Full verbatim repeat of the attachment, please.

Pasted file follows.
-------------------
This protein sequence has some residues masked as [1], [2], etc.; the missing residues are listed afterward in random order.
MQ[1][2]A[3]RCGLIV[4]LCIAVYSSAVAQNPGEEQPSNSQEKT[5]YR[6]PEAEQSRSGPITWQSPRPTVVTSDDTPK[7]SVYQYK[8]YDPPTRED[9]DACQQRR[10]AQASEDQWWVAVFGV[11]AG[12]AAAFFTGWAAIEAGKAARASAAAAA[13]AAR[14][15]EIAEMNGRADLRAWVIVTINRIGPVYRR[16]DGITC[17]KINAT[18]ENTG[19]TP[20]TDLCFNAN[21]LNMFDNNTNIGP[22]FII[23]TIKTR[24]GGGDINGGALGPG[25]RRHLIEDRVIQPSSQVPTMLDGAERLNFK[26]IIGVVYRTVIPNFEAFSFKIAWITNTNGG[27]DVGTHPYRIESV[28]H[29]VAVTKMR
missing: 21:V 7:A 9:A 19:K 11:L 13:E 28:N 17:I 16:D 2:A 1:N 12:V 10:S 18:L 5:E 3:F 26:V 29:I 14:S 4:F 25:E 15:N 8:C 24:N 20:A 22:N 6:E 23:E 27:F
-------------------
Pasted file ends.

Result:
This protein sequence has some residues masked as [1], [2], etc.; the missing residues are listed afterward in random order.
MQ[1][2]A[3]RCGLIV[4]LCIAVYSSAVAQNPGEEQPSNSQEKT[5]YR[6]PEAEQSRSGPITWQSPRPTVVTSDDTPK[7]SVYQYK[8]YDPPTRED[9]DACQQRR[10]AQASEDQWWVAVFGV[11]AG[12]AAAFFTGWAAIEAGKAARASAAAAA[13]AAR[14][15]EIAEMNGRADLRAWVIVTINRIGPVYRR[16]DGITC[17]KINAT[18]ENTG[19]TP[20]TDLCFNAN[21]LNMFDNNTNIGP[22]FII[23]TIKTR[24]GGGDINGGALGPG[25]RRHLIEDRVIQPSSQVPTMLDGAERLNFK[26]IIGVVYRTVIPNFEAFSFKIAWITNTNGG[27]DVGTHPYRIESV[28]H[29]VAVTKMR
missing: 21:V 7:A 9:A 19:K 11:L 13:E 28:N 17:I 16:D 2:A 1:N 12:V 10:S 18:L 5:E 3:F 26:V 29:I 14:S 4:F 25:E 15:N 8:C 24:N 20:A 22:N 6:E 23:E 27:F